Roisin Woolnough, part of the Computer Weekly team in last year's event, reports on the ups and downs of scaling the heights
Climbing three mountains in 24 hours was never going to be easy. And for some hikers, it was too much. But, most of the IT professionals who did the Vanco Three Peaks Challenge last year managed to grit their teeth, ignore their aching muscles and make it over the finishing line. Some of them are even doing it again this year.
David Vornkahl, IT manager for Europe at Gap, is one of those who took the challenge. "It was an event that we've talked about for the better part of last year and we have signed up for the challenge again this year," he says. "A lot of excitement is being generated in anticipation."
The Vanco Three Peaks Challenge is the IT professionals' outdoor charity event, sponsored by network services provider Vanco. On 19-20 May this year, teams of seven eager hikers will attempt to climb the highest mountains in Scotland, England and Wales. The first is, of course, Scotland's Ben Nevis (4,406 ft), followed by Scafell Pike (3,210ft) in the Lake District and Snowdon (3,560ft) in Wales.
Ascending and descending the three mountains is only part of the challenge - the other part is the getting from one mountain to another and persuading legs to walk again after spending five hours in a minibus. "The second peak was the most difficult - getting to the mountain early in the morning after trying to sleep in a crowded coach and being exhausted from the first mountain," says Vornkahl.
The aim of the event - apart from the physical challenge for participants - is to raise money for Children's Aid Direct, an international charity that provides support for communities suffering from conflict, poverty and disaster. Each team has to raise a minimum of £5,000 in sponsorship. Last year, the 30 teams that entered managed to raise in excess of £160,000 between them.
Duncan Burd, team leader and computer programmer at information company Experian, took part last year. He says raising the money was one of the hardest parts of the whole event. "Sponsorship was hard because we decided to do the challenge late on and didn't have long enough to raise the money," he says.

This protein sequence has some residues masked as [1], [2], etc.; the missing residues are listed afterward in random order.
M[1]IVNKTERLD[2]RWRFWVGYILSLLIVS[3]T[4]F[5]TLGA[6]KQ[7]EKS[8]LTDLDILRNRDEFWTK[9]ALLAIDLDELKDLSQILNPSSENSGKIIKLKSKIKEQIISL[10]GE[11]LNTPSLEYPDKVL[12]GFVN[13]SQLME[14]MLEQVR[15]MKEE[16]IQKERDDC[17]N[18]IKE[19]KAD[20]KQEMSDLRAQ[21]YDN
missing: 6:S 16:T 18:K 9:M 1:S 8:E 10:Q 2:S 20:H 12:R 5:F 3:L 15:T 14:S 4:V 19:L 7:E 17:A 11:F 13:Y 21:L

Burd and his team embarked on a series of fund-raising events, including pitting the brains of team member Abigail Cast - who happens to be the number one Welsh female chess player - against anyone who was willing to take her on. "We had two tournaments," says Burd. "In the first, Abigail played 10 opponents at a time, and in the second she played 14. Each opponent paid £5 to play and the prize was £10 for a win. Only one person drew."
Last year was the first year that Computer Weekly, media sponsor of the Three Peaks Challenge, entered a team. The last team to set off, they reached the top of the first summit, Ben Nevis, just before midnight.
Ross Bentley, management editor at Computer Weekly, says it was an experience he is not likely to forget, "The top of Ben Nevis was covered in snow - it was fantastic. However, the highlight for me had to be seeing Scafell Pike at sunrise."
For most people, the highlight was actually finishing the event and knowing they had made it. "It was great for office-bound people like us journalists and IT professionals to do the challenge," says Bentley. "At times, we thought we wouldn't make it, but in the end it was a great achievement."
To register for the event or find out more information, go to www.challengeseries.co.uk or call 0118 9533 238
Donations to Children's Aid Direct can be made by calling 08701-203040